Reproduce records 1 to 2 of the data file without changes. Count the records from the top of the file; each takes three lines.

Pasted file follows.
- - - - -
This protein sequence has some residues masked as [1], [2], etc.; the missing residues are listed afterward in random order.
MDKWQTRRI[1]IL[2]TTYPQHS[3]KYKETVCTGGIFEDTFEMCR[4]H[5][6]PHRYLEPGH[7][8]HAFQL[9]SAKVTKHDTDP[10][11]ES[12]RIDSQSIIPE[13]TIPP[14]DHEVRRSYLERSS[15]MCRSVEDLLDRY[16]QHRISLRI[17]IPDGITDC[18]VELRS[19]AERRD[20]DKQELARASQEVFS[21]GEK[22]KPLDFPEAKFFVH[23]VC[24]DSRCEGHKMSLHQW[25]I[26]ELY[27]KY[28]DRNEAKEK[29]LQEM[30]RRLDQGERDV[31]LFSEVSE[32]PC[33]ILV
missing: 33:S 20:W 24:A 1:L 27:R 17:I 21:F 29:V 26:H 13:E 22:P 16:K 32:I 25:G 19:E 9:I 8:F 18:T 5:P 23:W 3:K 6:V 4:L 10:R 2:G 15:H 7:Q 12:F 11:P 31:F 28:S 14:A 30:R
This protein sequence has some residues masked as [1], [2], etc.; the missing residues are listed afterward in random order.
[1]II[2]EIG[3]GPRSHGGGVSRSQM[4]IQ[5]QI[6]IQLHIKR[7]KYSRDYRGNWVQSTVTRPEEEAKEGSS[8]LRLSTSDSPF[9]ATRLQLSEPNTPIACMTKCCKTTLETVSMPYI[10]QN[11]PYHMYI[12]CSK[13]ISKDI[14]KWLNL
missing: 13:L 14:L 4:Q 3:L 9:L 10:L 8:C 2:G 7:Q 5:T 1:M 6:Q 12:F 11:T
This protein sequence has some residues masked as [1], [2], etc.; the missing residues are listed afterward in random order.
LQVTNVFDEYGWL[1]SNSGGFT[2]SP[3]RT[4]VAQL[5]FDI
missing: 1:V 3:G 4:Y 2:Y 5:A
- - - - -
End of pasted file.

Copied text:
This protein sequence has some residues masked as [1], [2], etc.; the missing residues are listed afterward in random order.
MDKWQTRRI[1]IL[2]TTYPQHS[3]KYKETVCTGGIFEDTFEMCR[4]H[5][6]PHRYLEPGH[7][8]HAFQL[9]SAKVTKHDTDP[10][11]ES[12]RIDSQSIIPE[13]TIPP[14]DHEVRRSYLERSS[15]MCRSVEDLLDRY[16]QHRISLRI[17]IPDGITDC[18]VELRS[19]AERRD[20]DKQELARASQEVFS[21]GEK[22]KPLDFPEAKFFVH[23]VC[24]DSRCEGHKMSLHQW[25]I[26]ELY[27]KY[28]DRNEAKEK[29]LQEM[30]RRLDQGERDV[31]LFSEVSE[32]PC[33]ILV
missing: 33:S 20:W 24:A 1:L 27:R 17:I 21:F 29:V 26:H 13:E 22:P 16:K 32:I 25:G 19:E 9:I 8:F 18:T 5:P 23:W 3:K 6:V 4:L 10:R 2:G 15:H 7:Q 12:F 11:P 31:F 28:S 14:A 30:R
This protein sequence has some residues masked as [1], [2], etc.; the missing residues are listed afterward in random order.
[1]II[2]EIG[3]GPRSHGGGVSRSQM[4]IQ[5]QI[6]IQLHIKR[7]KYSRDYRGNWVQSTVTRPEEEAKEGSS[8]LRLSTSDSPF[9]ATRLQLSEPNTPIACMTKCCKTTLETVSMPYI[10]QN[11]PYHMYI[12]CSK[13]ISKDI[14]KWLNL
missing: 13:L 14:L 4:Q 3:L 9:L 10:L 8:C 2:G 7:Q 5:T 1:M 6:Q 12:F 11:T